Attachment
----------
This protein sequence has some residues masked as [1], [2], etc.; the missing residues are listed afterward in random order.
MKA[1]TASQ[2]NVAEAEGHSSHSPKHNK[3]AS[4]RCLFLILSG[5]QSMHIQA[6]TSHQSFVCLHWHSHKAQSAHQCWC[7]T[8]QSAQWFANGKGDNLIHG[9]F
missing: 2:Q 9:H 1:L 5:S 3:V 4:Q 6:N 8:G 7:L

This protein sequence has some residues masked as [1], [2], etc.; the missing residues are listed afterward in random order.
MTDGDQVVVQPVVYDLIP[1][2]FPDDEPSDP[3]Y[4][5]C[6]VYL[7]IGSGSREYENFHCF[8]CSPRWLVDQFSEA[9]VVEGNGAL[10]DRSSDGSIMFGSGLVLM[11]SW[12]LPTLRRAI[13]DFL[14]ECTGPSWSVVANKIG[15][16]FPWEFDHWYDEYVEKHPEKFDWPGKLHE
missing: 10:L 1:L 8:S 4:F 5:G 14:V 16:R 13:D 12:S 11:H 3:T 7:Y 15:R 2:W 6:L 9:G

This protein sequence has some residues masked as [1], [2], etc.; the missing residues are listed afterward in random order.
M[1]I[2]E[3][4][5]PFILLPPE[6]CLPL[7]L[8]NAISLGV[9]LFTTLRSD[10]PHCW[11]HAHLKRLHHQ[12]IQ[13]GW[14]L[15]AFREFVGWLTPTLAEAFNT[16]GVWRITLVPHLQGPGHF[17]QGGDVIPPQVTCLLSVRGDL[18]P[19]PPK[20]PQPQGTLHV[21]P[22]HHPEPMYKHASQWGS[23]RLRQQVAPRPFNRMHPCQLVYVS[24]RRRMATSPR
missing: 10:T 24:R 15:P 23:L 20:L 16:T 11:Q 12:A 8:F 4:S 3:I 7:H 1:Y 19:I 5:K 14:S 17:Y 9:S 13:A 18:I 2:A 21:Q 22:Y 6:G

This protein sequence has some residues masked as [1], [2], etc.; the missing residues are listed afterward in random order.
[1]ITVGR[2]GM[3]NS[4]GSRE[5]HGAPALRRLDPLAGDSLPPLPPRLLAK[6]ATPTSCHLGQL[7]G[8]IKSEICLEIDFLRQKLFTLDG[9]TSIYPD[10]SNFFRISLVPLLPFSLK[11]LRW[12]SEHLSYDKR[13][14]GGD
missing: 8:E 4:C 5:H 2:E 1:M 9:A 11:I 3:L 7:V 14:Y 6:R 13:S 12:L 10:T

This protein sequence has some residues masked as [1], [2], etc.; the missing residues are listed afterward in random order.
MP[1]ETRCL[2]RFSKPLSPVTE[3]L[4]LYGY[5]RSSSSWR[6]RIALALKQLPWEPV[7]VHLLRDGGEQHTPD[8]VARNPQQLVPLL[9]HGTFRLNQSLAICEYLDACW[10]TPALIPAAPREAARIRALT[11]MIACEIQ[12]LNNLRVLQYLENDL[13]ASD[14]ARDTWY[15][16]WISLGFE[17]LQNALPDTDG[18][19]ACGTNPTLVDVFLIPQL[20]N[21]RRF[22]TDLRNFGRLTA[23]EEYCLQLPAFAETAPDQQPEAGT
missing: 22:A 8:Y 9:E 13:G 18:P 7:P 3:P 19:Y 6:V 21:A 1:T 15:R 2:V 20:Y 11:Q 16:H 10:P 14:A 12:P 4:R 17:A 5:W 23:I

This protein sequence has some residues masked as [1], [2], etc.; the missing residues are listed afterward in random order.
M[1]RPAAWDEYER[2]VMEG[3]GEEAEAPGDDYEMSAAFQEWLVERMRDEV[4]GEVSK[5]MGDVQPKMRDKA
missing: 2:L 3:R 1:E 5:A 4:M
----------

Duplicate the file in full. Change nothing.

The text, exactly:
This protein sequence has some residues masked as [1], [2], etc.; the missing residues are listed afterward in random order.
MKA[1]TASQ[2]NVAEAEGHSSHSPKHNK[3]AS[4]RCLFLILSG[5]QSMHIQA[6]TSHQSFVCLHWHSHKAQSAHQCWC[7]T[8]QSAQWFANGKGDNLIHG[9]F
missing: 2:Q 9:H 1:L 5:S 3:V 4:Q 6:N 8:G 7:L

This protein sequence has some residues masked as [1], [2], etc.; the missing residues are listed afterward in random order.
MTDGDQVVVQPVVYDLIP[1][2]FPDDEPSDP[3]Y[4][5]C[6]VYL[7]IGSGSREYENFHCF[8]CSPRWLVDQFSEA[9]VVEGNGAL[10]DRSSDGSIMFGSGLVLM[11]SW[12]LPTLRRAI[13]DFL[14]ECTGPSWSVVANKIG[15][16]FPWEFDHWYDEYVEKHPEKFDWPGKLHE
missing: 10:L 1:L 8:S 4:F 5:G 14:V 16:R 13:D 12:S 11:H 3:T 7:Y 15:R 2:W 6:L 9:G

This protein sequence has some residues masked as [1], [2], etc.; the missing residues are listed afterward in random order.
M[1]I[2]E[3][4][5]PFILLPPE[6]CLPL[7]L[8]NAISLGV[9]LFTTLRSD[10]PHCW[11]HAHLKRLHHQ[12]IQ[13]GW[14]L[15]AFREFVGWLTPTLAEAFNT[16]GVWRITLVPHLQGPGHF[17]QGGDVIPPQVTCLLSVRGDL[18]P[19]PPK[20]PQPQGTLHV[21]P[22]HHPEPMYKHASQWGS[23]RLRQQVAPRPFNRMHPCQLVYVS[24]RRRMATSPR
missing: 10:T 24:R 15:P 23:L 20:L 16:T 11:Q 12:A 8:F 4:S 3:I 7:H 1:Y 19:I 5:K 14:S 17:Y 9:S 13:A 18:I 2:A 21:Q 22:Y 6:G

This protein sequence has some residues masked as [1], [2], etc.; the missing residues are listed afterward in random order.
[1]ITVGR[2]GM[3]NS[4]GSRE[5]HGAPALRRLDPLAGDSLPPLPPRLLAK[6]ATPTSCHLGQL[7]G[8]IKSEICLEIDFLRQKLFTLDG[9]TSIYPD[10]SNFFRISLVPLLPFSLK[11]LRW[12]SEHLSYDKR[13][14]GGD
missing: 8:E 4:C 5:H 2:E 1:M 9:A 11:I 3:L 7:V 14:Y 6:R 13:S 12:L 10:T

This protein sequence has some residues masked as [1], [2], etc.; the missing residues are listed afterward in random order.
MP[1]ETRCL[2]RFSKPLSPVTE[3]L[4]LYGY[5]RSSSSWR[6]RIALALKQLPWEPV[7]VHLLRDGGEQHTPD[8]VARNPQQLVPLL[9]HGTFRLNQSLAICEYLDACW[10]TPALIPAAPREAARIRALT[11]MIACEIQ[12]LNNLRVLQYLENDL[13]ASD[14]ARDTWY[15][16]WISLGFE[17]LQNALPDTDG[18][19]ACGTNPTLVDVFLIPQL[20]N[21]RRF[22]TDLRNFGRLTA[23]EEYCLQLPAFAETAPDQQPEAGT
missing: 22:A 8:Y 9:E 13:G 18:P 7:P 3:P 19:Y 6:V 21:A 1:T 15:R 2:V 20:Y 11:Q 16:H 10:P 14:A 12:P 4:R 17:A 5:W 23:I

This protein sequence has some residues masked as [1], [2], etc.; the missing residues are listed afterward in random order.
M[1]RPAAWDEYER[2]VMEG[3]GEEAEAPGDDYEMSAAFQEWLVERMRDEV[4]GEVSK[5]MGDVQPKMRDKA
missing: 2:L 3:R 1:E 5:A 4:M